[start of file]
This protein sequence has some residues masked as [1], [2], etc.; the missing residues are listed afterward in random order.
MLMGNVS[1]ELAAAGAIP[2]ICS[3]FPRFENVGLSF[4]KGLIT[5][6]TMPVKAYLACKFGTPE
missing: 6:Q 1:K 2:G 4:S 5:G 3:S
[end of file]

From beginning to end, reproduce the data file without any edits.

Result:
This protein sequence has some residues masked as [1], [2], etc.; the missing residues are listed afterward in random order.
MLMGNVS[1]ELAAAGAIP[2]ICS[3]FPRFENVGLSF[4]KGLIT[5][6]TMPVKAYLACKFGTPE
missing: 6:Q 1:K 2:G 4:S 5:G 3:S